Metro Weekly

Gay men warned about rise of “extremely drug-resistant” STI

A British health agency noted an increase in antibiotic-resistant Shigella infections among gay and bisexual men

shigella, sti, gay, bisexual
Photo by Deon Black

Gay and bisexual men are being warned about increasing rates of an “extremely antibiotic-resistant” sexually transmitted infection.

The United Kingdom’s Health Security Agency is raising the alarm about Shigella, a gut infection that can cause diarrhea, stomach cramps, rectal cramps, bloody stool, dehydration, and fever.

Specifically, the UKHSA has “detected a rise in cases of extremely antibiotic-resistant Shigella sonnei infections, mainly in gay, bisexual, and other men who have sex with men (MSM).”

Between Sept. 1, 2021. and Jan. 10, 2022, the UKHSA reported 47 cases of the antibiotic resistant Shigella sonnei strain. The UKHSA has been monitoring the strain since 2018, but warns that “recent cases show resistance to antibiotics is increasing.”

Shigella is spread through contact with feces that contains the bacteria, such as through anal sex, rimming, or via unwashed hands.

The bacteria is “very infectious,” UKHSA warns, noting that only a “tiny amount of bacteria can spread the infection.” Symptoms typically appear between one and four days after exposure and can be mistaken for food poisoning.

While symptoms usually subside within a week without treatment, requiring only rest and fluids, some people experience symptoms for four or more weeks, according to the U.S. Centers for Disease Control and Prevention (CDC).

Those in poor health or with weakened immune systems, such as people living with HIV, are more likely to experience symptoms for longer periods of time. Prolonged and severe infection can lead to the infection spreading to the blood, which can be life-threatening.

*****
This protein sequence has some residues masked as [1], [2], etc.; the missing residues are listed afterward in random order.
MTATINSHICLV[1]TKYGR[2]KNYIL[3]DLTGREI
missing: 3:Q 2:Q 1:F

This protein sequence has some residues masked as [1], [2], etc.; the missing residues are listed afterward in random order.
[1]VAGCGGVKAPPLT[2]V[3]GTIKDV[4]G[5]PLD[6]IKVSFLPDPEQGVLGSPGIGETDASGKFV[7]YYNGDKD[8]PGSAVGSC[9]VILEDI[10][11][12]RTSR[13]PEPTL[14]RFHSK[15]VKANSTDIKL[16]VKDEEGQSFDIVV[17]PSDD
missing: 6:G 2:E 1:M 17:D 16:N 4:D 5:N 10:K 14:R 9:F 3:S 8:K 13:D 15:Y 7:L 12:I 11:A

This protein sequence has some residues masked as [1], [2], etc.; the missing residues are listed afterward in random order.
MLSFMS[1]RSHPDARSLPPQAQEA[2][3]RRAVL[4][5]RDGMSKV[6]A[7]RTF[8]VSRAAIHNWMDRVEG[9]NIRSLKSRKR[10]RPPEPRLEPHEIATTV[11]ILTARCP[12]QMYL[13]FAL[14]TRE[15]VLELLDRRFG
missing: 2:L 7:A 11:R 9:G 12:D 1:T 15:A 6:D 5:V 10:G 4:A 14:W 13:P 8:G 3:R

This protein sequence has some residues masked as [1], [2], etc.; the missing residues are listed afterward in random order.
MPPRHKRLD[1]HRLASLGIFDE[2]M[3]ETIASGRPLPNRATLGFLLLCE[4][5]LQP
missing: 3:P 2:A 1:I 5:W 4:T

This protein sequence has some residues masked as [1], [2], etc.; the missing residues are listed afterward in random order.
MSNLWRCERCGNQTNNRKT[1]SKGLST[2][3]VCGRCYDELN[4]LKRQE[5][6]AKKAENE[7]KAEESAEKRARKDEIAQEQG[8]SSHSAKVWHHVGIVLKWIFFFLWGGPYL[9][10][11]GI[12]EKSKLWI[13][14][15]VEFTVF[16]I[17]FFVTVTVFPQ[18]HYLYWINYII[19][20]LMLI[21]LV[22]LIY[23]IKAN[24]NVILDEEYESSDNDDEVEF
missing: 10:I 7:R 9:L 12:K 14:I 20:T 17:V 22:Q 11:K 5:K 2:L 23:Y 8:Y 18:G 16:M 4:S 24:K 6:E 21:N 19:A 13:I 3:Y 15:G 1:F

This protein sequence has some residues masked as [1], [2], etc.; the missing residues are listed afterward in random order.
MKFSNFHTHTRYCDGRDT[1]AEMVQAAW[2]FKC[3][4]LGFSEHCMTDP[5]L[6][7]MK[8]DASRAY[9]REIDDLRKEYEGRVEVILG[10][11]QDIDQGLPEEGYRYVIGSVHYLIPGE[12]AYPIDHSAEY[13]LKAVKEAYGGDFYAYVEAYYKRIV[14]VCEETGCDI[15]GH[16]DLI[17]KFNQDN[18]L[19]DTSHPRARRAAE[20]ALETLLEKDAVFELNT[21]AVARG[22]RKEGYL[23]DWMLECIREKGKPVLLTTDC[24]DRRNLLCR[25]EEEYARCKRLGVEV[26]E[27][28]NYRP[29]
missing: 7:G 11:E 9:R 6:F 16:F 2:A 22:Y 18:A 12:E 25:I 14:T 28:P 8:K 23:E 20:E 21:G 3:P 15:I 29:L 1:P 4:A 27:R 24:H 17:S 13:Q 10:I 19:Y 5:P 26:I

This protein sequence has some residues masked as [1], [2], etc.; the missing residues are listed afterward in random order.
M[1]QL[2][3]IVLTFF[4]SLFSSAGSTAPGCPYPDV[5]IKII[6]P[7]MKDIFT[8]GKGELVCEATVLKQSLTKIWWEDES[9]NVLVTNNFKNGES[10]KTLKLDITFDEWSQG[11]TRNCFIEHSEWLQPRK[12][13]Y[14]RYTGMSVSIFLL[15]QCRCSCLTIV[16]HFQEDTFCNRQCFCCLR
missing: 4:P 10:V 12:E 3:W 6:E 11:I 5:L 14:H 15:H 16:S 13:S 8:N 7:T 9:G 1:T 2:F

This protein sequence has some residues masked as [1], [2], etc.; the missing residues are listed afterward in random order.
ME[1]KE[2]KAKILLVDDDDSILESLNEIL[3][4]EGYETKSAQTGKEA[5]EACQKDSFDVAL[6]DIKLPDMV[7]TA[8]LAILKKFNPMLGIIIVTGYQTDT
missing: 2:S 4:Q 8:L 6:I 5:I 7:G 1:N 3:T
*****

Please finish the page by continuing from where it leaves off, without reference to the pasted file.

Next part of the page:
While Shigella can be treated with antibiotics, shortening the duration of symptoms, the rise of an antibiotic-resistant strain increases the risk of complications should hospitalization be required, with only limited effective treatments available, the UKHSA warns.

Potential complications include dehydration, seizures, bloodstream infections, rectal prolapse, and toxic megacolon, among others.

“Practicing good hygiene after sex is really important to keep you and your partners safe,” Dr. Gauri Godbole, Consultant Medical Microbiologist at UKHSA, said in a press release. “Avoid oral sex immediately after anal sex, and change condoms between anal or oral sex and wash your hands with soap after sexual contact.”

Godbole advised gay and bisexual men to not ignore any symptoms that could be Shigella, and to instead speak to a healthcare provider.

In addition, Shigella infection could occur alongside other sexually transmitted infections, such as HIV, which is why Godbole recommends a full sexual health screen should Shigella symptoms develop.

“If you have been diagnosed with Shigella, give yourself time to recover. Keep hydrated and get lots of rest,” Godbole said.

“Don’t have sex until seven days after your last symptom,” Godbole continued, “and avoid spas, swimming, jacuzzis, hot tubs and sharing towels as well as preparing food for other people until a week after symptoms stop.”

Also Read: California becomes first state to require insurance to cover at-home STI tests

The CDC estimates that 77,000 antibiotic-resistant Shigella infections occur in the United States each year, with gay and bisexual men and men who have sex with men among those more at risk of infection.

In order to reduce contact with poop during sex, the CDC recommends washing hands, genitals, and anus with soap and water before and after sexual activity, including after touching a condom. Sex toys should also be washed with soap and water after use, as well as hands after touching used sex toys.

In addition, the CDC recommends using barrier methods — such as condoms and dental dams — during all forms of oral, vaginal, and anal sex, as well as latex gloves during fingering or fisting.

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